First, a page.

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Manufacturing Employment Increased Under Trump But Lags Prerecession Levels – Analysis

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By Alan Barber*

Employment in construction, manufacturing and mining and logging increased by 0.4 percent or 74,000 in December of 2018. Forty-one states and the District of Columbia gained jobs in these “blue collar sectors.” Texas saw the largest gains for the month, adding 10,900 jobs, an increase of 0.6 percent. Next was Florida at +7,600 jobs (+0.8 percent), Ohio at +5000 jobs (+0.5 percent) and Georgia at +4,700 jobs (0.8 percent). Massachusetts lost 900 blue collar jobs (-0.2 percent) and Idaho, Illinois and Tennessee all lost 700 jobs (-0.6, -0.1 and -0.1 respectively). Louisiana saw its first increase in blue collar jobs since August, adding 900 jobs for an increase of 0.3 percent. Over the course of the year, the only states to lose blue collar jobs were Hawaii (-1,900 jobs, -3.7 percent) and South Carolina (-900 jobs, -0.3 percent). Regionally, the South added 41,700 jobs, an increase of 0.5 percent for the month of December. The South Atlantic Census Division added 20,600 jobs (+0.6 percent) followed by the West S. Central Division (+14,700 or +0.5 percent) and the East S. Central Division (+6,400 or +0.5 percent).

Construction jobs increased by 38,000 for the month — the largest increase among the blue collar job categories — due in part to relatively good weather in December. South Dakota (4.9 percent, +1,200 jobs) and Rhode Island (4.3 percent, +800 jobs) saw the most growth in construction jobs. This was followed by Indiana at 2.6 percent (+3,900), Nevada at 2.4 percent (+2,300), and Nebraska and Kentucky at 2.1 percent (+1,100 and +1,600 jobs respectively). Of the 11 states that saw a decline in construction jobs, the largest falloff was in Iowa at -2.4 percent (-1,900 jobs), followed by Maine (-2.1 percent or -600 jobs), and North Dakota (-1.1 percent or -300 jobs).  Nationwide, construction employment is up 4 percent compared with December of 2017, an increase of 280,000 jobs. The largest gains were seen in Texas (+46,800 jobs, +6.4 percent), Florida (+34,900 jobs, +6.7 percent), and California (+21,700 jobs, 2.6 percent). Of the six states that lost construction jobs over the year, South Carolina fared worst with a loss of 5,100 jobs (-5.0 percent).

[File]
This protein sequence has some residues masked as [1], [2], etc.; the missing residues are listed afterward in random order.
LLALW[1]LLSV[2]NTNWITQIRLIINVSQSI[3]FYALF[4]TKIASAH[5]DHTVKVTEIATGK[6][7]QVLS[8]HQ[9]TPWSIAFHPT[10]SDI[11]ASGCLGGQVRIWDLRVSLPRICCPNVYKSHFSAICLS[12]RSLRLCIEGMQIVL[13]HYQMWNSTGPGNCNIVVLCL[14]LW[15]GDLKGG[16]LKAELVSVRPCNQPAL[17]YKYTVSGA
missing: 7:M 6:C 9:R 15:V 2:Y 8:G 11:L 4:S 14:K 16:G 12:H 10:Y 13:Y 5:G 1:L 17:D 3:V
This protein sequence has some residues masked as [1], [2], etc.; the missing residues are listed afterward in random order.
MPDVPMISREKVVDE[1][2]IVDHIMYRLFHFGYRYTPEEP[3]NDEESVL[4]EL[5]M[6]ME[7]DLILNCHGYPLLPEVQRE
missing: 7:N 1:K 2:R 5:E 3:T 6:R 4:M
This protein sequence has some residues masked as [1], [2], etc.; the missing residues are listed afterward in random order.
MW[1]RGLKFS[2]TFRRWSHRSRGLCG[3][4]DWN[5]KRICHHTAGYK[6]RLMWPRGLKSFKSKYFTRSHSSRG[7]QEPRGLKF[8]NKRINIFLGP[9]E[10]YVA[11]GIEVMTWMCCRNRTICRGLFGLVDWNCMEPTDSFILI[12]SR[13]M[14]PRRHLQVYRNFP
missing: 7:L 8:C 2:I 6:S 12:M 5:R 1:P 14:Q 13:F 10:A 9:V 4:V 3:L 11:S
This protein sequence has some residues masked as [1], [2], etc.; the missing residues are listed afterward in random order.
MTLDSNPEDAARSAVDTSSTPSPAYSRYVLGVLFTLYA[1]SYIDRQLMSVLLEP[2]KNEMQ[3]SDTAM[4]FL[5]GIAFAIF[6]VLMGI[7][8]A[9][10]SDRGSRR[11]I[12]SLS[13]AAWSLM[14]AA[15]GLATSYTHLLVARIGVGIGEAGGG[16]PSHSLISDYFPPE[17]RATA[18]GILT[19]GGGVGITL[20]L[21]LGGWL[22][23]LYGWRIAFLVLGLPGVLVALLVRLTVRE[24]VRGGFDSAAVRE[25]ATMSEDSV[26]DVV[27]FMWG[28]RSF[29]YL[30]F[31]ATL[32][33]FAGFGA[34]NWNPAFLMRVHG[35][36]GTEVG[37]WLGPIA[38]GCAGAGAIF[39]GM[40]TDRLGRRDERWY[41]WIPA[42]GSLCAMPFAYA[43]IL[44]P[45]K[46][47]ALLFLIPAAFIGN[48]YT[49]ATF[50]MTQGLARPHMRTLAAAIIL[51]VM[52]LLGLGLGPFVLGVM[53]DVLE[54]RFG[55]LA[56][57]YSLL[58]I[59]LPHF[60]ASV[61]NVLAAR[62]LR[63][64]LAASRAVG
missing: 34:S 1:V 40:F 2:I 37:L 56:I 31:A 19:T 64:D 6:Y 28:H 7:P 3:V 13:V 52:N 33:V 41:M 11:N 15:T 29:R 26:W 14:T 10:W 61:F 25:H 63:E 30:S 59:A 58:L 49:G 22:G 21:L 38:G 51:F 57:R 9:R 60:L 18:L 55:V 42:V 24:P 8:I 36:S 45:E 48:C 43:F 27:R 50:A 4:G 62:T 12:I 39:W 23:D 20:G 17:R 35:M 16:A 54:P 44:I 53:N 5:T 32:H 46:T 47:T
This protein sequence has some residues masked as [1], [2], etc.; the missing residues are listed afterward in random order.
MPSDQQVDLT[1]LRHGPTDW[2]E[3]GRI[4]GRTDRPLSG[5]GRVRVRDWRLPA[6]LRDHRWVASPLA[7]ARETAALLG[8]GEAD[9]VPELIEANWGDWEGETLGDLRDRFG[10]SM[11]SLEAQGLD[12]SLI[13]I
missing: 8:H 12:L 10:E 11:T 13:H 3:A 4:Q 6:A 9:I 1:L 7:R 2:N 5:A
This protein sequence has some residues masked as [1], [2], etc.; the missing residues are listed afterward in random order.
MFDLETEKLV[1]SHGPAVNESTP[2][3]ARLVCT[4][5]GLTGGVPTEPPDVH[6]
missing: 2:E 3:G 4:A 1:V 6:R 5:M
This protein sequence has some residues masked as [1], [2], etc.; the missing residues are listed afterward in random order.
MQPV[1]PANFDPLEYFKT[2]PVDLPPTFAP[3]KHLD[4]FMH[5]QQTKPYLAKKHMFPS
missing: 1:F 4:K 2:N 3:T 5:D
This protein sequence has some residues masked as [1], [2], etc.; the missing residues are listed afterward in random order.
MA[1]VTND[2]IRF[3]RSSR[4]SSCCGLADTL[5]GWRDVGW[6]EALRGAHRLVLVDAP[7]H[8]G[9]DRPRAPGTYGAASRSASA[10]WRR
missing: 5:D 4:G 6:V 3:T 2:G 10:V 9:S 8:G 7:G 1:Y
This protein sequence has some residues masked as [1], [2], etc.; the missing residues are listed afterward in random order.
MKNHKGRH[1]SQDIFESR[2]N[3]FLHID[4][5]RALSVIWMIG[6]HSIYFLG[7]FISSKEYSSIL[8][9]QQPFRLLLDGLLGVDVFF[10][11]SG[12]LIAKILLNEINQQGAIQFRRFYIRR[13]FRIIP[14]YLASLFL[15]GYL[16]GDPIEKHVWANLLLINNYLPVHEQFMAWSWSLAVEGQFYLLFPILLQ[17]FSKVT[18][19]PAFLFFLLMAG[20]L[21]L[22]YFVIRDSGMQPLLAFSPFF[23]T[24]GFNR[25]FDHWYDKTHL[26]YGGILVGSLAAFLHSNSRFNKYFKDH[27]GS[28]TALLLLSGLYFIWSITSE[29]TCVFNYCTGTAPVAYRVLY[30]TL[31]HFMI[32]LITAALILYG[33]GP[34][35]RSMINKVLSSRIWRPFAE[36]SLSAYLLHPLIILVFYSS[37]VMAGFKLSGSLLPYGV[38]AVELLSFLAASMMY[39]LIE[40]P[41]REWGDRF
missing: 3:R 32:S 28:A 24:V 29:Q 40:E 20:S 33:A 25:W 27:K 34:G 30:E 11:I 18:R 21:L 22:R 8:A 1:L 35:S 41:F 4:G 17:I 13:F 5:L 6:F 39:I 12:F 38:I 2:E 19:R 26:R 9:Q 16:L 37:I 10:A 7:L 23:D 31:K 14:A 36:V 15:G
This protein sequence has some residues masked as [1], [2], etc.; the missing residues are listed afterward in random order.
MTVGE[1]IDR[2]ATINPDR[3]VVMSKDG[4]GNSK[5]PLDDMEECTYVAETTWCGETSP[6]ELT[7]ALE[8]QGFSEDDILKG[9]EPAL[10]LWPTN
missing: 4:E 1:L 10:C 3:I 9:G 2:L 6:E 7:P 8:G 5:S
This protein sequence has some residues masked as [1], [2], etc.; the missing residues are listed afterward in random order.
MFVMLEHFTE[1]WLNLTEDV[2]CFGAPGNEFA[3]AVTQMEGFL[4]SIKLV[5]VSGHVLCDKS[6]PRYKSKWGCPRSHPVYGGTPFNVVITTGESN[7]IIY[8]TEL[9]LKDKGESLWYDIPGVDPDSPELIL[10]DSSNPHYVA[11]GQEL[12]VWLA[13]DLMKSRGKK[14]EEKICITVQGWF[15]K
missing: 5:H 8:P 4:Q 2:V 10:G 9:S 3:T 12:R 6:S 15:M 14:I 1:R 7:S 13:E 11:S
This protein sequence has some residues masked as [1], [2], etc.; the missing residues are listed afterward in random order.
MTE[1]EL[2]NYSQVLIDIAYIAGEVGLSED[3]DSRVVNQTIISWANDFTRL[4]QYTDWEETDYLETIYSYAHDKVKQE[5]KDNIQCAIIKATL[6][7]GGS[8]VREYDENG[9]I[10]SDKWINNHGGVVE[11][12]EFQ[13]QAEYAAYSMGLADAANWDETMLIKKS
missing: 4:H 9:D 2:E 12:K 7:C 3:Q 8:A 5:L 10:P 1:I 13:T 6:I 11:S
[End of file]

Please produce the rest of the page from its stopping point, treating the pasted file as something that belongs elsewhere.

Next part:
The manufacturing industry also experienced decent job gains, adding 32,000 jobs — an increase of 0.2 percent — despite continued growth in the trade deficit. Texas added 3,100 jobs (+0.3 percent) followed by Virginia at 2,600 jobs (+1.1 percent), and Alabama and Ohio at 2,300 jobs (+0.8 percent and +0.3 percent respectively).  Tennessee saw manufacturing employment fall by 800 jobs (-0.2 percent) and Idaho by 700 jobs (-1.0 percent). Over the course of the year, manufacturing has added 284,000 jobs (+2.3 percent). The states with the largest gains for the year were Texas (+38,600, +4.5 percent), Wisconsin (+17,800 jobs or +3.8 percent) and Florida (+12,700 jobs, +3.5 percent).

Manufacturing employment under the Trump administration has risen by 473,000 or 3.8 percent and is now 8.5 percent of total nonfarm employment. This compares with 10.1 percent for the year preceding the Great Recession and 13.1 percent of total nonfarm employment in 2000. The total number of jobs in December 2018 is 1,191,400,000 (-8.6 percent) below the average for the year preceding the recession.

By region, the South Census Region added 17,000 jobs, an increase of 0.4 percent accounting for 7.8 percent of total nonfarm employment on the month. In November of 2007, total manufacturing employment was higher by 296,700 jobs and accounted for 9.3 percent of nonfarm employment in the region (12.7 percent in 2000). This outpaced all other regions. The Midwest added 6,300 jobs (+0.2 percent). At 4,118,800 in December of 2018, total manufacturing employment was still 176,600 jobs (or -4.1 percent) lower than prerecession levels. The West Region added 5,100 jobs (+0.2 percent) for a total of 2,487,600 jobs, 134,600 (-5.1 percent) jobs less than November 2007. Manufacturing employment in the Northeast grew by 4,300 jobs or +0.2 percent. Employment is still 325,700 jobs (-14.8 percent) lower than prerecession levels. During the same period, manufacturing employment fell from 11.5 percent of total nonfarm employment prerecession to 9.6 percent.

Employment in mining and logging grew by 4,000 jobs in December, an increase of 0.5 percent. Texas, again gained the most jobs, 3,300, an increase of 1.2 percent. This was followed by Oklahoma (+1,500 jobs, 2.7 percent) and North Dakota (900 jobs, 4.3 percent). While there was no change in coal mining jobs in Kentucky and Wyoming, Pennsylvania added 100 jobs, an increase of 1.9 percent. Over the year, coal mining gained 2,100 jobs, an increase of 4.1 percent. However, coal mining jobs are down 19,800 or -26.9 percent since prerecession levels. At the state level, Kentucky and Pennsylvania lost 9,000 (-60.4 percent) and 3,500 (-39.3 percent) jobs over the same period. Wyoming actually gained a total of 1,300 jobs (+31.0 percent) likely due to the fact that coal in both states “has a much higher sulfur dioxide content, which is costly to remove.”


*Alan Barber is Director of Domestic Policy at the Center for Economic and Policy Research (CEPR) in Washington, D.C.

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The Center for Economic and Policy Research (CEPR) promotes democratic debate on the most important economic and social issues that affect people's lives.

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